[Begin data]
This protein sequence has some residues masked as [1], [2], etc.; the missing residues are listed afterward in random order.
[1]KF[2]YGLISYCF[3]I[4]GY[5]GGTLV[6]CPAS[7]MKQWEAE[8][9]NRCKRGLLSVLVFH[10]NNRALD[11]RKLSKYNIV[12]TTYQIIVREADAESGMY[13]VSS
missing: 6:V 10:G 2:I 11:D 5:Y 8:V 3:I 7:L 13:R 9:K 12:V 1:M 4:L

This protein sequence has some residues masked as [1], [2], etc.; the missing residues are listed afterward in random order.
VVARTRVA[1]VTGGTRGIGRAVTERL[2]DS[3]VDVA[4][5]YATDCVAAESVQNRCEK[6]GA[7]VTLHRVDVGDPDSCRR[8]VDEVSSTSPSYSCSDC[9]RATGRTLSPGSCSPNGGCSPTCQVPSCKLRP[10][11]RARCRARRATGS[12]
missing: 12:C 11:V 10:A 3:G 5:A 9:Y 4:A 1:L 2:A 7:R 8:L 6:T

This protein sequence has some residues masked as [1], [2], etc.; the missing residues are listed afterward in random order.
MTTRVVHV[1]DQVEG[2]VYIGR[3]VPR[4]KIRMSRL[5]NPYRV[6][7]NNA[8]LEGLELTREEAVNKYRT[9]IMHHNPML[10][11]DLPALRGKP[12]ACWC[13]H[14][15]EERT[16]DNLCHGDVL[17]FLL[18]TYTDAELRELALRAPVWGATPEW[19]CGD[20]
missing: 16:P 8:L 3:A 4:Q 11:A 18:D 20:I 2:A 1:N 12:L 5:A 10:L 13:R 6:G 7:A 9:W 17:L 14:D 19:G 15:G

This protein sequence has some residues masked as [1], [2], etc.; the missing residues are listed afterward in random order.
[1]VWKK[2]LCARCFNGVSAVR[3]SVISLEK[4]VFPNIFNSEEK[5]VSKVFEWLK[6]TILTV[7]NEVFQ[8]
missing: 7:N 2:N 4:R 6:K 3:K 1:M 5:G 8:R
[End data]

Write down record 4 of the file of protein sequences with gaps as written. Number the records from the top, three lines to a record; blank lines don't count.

This protein sequence has some residues masked as [1], [2], etc.; the missing residues are listed afterward in random order.
[1]VWKK[2]LCARCFNGVSAVR[3]SVISLEK[4]VFPNIFNSEEK[5]VSKVFEWLK[6]TILTV[7]NEVFQ[8]
missing: 7:N 2:N 4:R 6:K 3:K 1:M 5:G 8:R